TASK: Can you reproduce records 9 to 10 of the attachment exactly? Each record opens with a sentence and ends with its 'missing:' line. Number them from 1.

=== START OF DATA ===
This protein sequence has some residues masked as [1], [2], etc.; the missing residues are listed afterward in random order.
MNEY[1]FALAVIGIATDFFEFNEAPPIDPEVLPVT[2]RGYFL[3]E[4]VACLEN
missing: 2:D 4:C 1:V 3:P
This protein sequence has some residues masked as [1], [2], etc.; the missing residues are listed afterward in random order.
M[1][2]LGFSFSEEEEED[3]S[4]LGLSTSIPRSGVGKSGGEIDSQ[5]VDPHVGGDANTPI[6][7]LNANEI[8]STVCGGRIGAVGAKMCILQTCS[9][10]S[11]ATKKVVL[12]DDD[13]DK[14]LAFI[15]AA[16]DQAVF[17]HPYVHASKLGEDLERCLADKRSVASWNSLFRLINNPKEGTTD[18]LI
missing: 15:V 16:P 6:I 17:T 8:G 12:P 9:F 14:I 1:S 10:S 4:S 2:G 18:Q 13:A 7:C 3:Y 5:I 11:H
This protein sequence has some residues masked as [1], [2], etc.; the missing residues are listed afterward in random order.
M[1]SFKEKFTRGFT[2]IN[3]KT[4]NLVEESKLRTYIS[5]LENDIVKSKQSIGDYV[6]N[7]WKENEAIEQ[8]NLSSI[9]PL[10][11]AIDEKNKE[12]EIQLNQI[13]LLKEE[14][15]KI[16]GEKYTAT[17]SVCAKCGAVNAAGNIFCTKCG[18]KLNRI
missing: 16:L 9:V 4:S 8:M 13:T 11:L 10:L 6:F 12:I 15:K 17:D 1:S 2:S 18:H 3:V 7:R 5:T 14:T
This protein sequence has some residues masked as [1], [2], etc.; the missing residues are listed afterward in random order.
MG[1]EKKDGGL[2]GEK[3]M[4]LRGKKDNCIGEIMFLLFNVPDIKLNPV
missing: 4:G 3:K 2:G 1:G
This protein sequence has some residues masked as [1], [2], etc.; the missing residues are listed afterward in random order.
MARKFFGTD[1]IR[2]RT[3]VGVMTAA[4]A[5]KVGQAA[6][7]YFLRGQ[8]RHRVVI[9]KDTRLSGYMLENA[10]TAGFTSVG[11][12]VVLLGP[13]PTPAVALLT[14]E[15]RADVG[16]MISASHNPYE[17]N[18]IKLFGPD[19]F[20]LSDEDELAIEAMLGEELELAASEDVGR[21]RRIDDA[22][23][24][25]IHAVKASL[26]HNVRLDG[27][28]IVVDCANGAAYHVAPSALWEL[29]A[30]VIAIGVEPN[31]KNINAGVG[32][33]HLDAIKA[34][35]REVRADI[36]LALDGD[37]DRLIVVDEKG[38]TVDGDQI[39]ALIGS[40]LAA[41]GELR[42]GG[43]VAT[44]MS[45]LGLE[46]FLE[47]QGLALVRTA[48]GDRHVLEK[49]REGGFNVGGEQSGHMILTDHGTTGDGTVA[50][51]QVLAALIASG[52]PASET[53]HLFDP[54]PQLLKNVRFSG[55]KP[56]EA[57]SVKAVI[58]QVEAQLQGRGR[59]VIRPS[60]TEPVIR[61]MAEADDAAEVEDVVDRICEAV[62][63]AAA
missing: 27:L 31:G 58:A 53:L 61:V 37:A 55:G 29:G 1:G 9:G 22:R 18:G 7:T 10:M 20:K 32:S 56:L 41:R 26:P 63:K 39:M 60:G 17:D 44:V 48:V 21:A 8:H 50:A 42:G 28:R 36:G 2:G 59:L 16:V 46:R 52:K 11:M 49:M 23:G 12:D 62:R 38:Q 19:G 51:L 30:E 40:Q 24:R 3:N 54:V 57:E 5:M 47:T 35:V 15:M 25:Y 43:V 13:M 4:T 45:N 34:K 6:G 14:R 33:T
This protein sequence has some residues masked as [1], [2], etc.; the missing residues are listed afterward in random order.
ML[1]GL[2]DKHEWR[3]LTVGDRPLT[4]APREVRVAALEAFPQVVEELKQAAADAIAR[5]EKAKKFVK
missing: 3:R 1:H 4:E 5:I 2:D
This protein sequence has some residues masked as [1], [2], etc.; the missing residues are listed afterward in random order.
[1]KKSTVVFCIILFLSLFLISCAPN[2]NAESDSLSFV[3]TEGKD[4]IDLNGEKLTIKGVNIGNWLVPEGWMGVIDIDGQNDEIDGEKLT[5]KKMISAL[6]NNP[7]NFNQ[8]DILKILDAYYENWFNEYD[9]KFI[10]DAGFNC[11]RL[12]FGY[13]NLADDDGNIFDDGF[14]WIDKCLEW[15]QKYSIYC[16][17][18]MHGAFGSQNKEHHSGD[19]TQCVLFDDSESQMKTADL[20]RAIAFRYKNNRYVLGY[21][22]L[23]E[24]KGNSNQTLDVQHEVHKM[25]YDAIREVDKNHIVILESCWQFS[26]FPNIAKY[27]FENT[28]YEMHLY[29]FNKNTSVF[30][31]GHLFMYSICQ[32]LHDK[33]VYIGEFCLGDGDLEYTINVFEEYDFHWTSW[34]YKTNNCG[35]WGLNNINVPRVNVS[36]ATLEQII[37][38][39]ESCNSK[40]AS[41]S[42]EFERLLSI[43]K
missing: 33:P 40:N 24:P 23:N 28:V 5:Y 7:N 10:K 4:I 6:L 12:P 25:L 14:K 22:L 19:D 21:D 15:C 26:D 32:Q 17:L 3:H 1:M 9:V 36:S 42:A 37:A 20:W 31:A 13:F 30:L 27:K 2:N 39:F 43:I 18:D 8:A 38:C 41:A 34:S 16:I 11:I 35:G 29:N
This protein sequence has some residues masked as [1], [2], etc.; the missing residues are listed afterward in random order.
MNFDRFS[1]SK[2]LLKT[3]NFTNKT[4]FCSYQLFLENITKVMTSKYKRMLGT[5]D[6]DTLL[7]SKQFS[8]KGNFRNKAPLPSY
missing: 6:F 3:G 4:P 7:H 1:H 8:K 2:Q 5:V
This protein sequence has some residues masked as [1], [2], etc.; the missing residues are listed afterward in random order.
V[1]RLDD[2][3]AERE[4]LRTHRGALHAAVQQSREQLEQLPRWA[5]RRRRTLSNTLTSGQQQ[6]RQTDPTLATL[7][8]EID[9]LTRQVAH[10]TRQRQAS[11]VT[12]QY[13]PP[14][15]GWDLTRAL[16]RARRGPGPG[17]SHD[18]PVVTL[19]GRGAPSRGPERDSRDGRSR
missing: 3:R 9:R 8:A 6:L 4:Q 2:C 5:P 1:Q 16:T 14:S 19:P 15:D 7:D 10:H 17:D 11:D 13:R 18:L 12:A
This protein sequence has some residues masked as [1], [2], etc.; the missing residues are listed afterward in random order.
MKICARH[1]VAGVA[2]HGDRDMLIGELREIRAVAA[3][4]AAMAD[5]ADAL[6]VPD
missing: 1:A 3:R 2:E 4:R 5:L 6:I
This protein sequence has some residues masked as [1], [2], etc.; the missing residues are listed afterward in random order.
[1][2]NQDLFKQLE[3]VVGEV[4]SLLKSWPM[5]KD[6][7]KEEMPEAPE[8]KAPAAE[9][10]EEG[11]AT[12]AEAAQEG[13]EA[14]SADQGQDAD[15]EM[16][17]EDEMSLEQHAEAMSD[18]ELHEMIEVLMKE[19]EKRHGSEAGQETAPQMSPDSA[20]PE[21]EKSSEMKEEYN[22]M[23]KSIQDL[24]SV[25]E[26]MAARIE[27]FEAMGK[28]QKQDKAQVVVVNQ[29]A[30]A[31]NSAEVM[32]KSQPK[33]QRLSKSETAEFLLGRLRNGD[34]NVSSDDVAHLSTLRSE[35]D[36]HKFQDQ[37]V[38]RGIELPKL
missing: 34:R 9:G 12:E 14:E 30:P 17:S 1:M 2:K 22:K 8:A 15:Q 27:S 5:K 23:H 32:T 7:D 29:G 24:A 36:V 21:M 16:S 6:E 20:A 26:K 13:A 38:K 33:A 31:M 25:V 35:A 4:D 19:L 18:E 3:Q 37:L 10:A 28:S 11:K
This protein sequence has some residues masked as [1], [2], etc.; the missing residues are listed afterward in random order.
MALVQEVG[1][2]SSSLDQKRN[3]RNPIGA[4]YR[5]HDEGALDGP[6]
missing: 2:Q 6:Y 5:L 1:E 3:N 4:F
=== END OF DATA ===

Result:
This protein sequence has some residues masked as [1], [2], etc.; the missing residues are listed afterward in random order.
V[1]RLDD[2][3]AERE[4]LRTHRGALHAAVQQSREQLEQLPRWA[5]RRRRTLSNTLTSGQQQ[6]RQTDPTLATL[7][8]EID[9]LTRQVAH[10]TRQRQAS[11]VT[12]QY[13]PP[14][15]GWDLTRAL[16]RARRGPGPG[17]SHD[18]PVVTL[19]GRGAPSRGPERDSRDGRSR
missing: 3:R 9:R 8:A 6:L 4:Q 2:C 5:P 1:Q 16:T 14:S 19:P 15:D 7:D 10:H 17:D 11:D 13:R 18:L 12:A
This protein sequence has some residues masked as [1], [2], etc.; the missing residues are listed afterward in random order.
MKICARH[1]VAGVA[2]HGDRDMLIGELREIRAVAA[3][4]AAMAD[5]ADAL[6]VPD
missing: 1:A 3:R 2:E 4:R 5:L 6:I